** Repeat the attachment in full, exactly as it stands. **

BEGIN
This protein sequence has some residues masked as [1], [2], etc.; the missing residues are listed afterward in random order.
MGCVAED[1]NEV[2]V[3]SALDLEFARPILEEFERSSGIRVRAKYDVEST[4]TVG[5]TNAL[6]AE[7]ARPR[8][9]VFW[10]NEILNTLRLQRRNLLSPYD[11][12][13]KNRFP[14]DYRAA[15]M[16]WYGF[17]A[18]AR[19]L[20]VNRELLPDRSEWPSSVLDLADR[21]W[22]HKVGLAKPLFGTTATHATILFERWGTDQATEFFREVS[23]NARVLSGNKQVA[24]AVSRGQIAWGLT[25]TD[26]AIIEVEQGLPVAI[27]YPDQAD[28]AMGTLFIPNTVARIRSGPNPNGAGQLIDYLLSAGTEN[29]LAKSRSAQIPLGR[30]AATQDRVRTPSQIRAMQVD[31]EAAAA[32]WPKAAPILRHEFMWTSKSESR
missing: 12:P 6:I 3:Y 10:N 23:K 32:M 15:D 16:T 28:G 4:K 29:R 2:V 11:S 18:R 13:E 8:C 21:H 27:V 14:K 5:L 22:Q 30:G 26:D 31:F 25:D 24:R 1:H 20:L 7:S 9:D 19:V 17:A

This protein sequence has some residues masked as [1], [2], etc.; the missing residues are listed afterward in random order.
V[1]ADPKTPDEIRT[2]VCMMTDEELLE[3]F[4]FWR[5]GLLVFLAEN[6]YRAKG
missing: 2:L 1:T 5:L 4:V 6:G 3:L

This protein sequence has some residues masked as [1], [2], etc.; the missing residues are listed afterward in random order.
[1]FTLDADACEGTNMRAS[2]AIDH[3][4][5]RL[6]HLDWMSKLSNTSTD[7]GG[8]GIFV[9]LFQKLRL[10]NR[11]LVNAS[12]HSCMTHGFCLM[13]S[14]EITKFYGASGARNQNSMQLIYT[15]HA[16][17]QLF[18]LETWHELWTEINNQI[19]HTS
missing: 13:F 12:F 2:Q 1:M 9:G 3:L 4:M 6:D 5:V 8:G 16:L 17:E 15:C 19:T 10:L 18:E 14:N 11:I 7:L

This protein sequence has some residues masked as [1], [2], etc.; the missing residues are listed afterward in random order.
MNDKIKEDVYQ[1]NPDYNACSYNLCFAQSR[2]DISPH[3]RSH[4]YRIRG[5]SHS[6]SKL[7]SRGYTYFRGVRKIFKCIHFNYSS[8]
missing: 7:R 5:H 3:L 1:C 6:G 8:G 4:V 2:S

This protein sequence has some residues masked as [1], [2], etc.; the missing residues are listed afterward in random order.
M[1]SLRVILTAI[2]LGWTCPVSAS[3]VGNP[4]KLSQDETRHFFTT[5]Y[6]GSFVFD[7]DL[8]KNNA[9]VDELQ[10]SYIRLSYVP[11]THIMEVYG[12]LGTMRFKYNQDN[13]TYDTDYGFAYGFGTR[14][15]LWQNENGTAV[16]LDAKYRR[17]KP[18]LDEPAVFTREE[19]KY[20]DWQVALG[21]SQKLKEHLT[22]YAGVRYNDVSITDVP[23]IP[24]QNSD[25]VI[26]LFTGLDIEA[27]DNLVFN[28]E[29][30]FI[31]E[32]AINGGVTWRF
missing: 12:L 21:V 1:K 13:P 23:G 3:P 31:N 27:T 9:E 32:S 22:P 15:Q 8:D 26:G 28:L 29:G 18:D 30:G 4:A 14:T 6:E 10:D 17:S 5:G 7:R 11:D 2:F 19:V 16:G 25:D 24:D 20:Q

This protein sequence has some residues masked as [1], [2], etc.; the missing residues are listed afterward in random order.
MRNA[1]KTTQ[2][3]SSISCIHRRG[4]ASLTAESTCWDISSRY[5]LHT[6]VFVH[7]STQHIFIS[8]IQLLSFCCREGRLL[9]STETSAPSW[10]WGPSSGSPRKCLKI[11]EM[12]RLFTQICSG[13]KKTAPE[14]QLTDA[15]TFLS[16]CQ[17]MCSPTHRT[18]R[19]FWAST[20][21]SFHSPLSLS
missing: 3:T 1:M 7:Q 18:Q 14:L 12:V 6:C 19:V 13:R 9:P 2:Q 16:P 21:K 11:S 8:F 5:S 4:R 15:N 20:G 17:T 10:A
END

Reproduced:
This protein sequence has some residues masked as [1], [2], etc.; the missing residues are listed afterward in random order.
MGCVAED[1]NEV[2]V[3]SALDLEFARPILEEFERSSGIRVRAKYDVEST[4]TVG[5]TNAL[6]AE[7]ARPR[8][9]VFW[10]NEILNTLRLQRRNLLSPYD[11][12][13]KNRFP[14]DYRAA[15]M[16]WYGF[17]A[18]AR[19]L[20]VNRELLPDRSEWPSSVLDLADR[21]W[22]HKVGLAKPLFGTTATHATILFERWGTDQATEFFREVS[23]NARVLSGNKQVA[24]AVSRGQIAWGLT[25]TD[26]AIIEVEQGLPVAI[27]YPDQAD[28]AMGTLFIPNTVARIRSGPNPNGAGQLIDYLLSAGTEN[29]LAKSRSAQIPLGR[30]AATQDRVRTPSQIRAMQVD[31]EAAAA[32]WPKAAPILRHEFMWTSKSESR
missing: 12:P 6:I 3:Y 10:N 23:K 32:M 15:D 16:T 28:G 4:K 29:R 2:V 11:S 18:R 13:E 8:C 21:H 27:V 14:K 5:L 22:Q 30:G 26:D 31:F 25:D 24:R 1:H 20:L 7:S 9:D 19:V 17:A

This protein sequence has some residues masked as [1], [2], etc.; the missing residues are listed afterward in random order.
V[1]ADPKTPDEIRT[2]VCMMTDEELLE[3]F[4]FWR[5]GLLVFLAEN[6]YRAKG
missing: 2:L 1:T 5:L 4:V 6:G 3:L

This protein sequence has some residues masked as [1], [2], etc.; the missing residues are listed afterward in random order.
[1]FTLDADACEGTNMRAS[2]AIDH[3][4][5]RL[6]HLDWMSKLSNTSTD[7]GG[8]GIFV[9]LFQKLRL[10]NR[11]LVNAS[12]HSCMTHGFCLM[13]S[14]EITKFYGASGARNQNSMQLIYT[15]HA[16][17]QLF[18]LETWHELWTEINNQI[19]HTS
missing: 13:F 12:F 2:Q 1:M 9:G 3:L 4:M 6:D 5:V 8:G 16:L 17:E 15:C 19:T 10:L 18:E 14:N 11:I 7:L

This protein sequence has some residues masked as [1], [2], etc.; the missing residues are listed afterward in random order.
MNDKIKEDVYQ[1]NPDYNACSYNLCFAQSR[2]DISPH[3]RSH[4]YRIRG[5]SHS[6]SKL[7]SRGYTYFRGVRKIFKCIHFNYSS[8]
missing: 7:R 5:H 3:L 1:C 6:G 8:G 4:V 2:S

This protein sequence has some residues masked as [1], [2], etc.; the missing residues are listed afterward in random order.
M[1]SLRVILTAI[2]LGWTCPVSAS[3]VGNP[4]KLSQDETRHFFTT[5]Y[6]GSFVFD[7]DL[8]KNNA[9]VDELQ[10]SYIRLSYVP[11]THIMEVYG[12]LGTMRFKYNQDN[13]TYDTDYGFAYGFGTR[14][15]LWQNENGTAV[16]LDAKYRR[17]KP[18]LDEPAVFTREE[19]KY[20]DWQVALG[21]SQKLKEHLT[22]YAGVRYNDVSITDVP[23]IP[24]QNSD[25]VI[26]LFTGLDIEA[27]DNLVFN[28]E[29][30]FI[31]E[32]AINGGVTWRF
missing: 12:L 21:V 1:K 13:P 23:G 3:P 31:N 27:T 9:E 32:S 22:P 15:Q 8:D 26:G 28:L 29:G 18:D 30:G 4:A 14:T 6:E 10:D 17:S 5:G 7:R 11:D 2:F 19:V 16:G 25:D 24:D 20:Q

This protein sequence has some residues masked as [1], [2], etc.; the missing residues are listed afterward in random order.
MRNA[1]KTTQ[2][3]SSISCIHRRG[4]ASLTAESTCWDISSRY[5]LHT[6]VFVH[7]STQHIFIS[8]IQLLSFCCREGRLL[9]STETSAPSW[10]WGPSSGSPRKCLKI[11]EM[12]RLFTQICSG[13]KKTAPE[14]QLTDA[15]TFLS[16]CQ[17]MCSPTHRT[18]R[19]FWAST[20][21]SFHSPLSLS
missing: 3:T 1:M 7:Q 18:Q 14:L 12:V 6:C 19:V 13:R 9:P 2:Q 16:P 21:K 11:S 8:F 5:S 4:R 15:N 20:G 17:T 10:A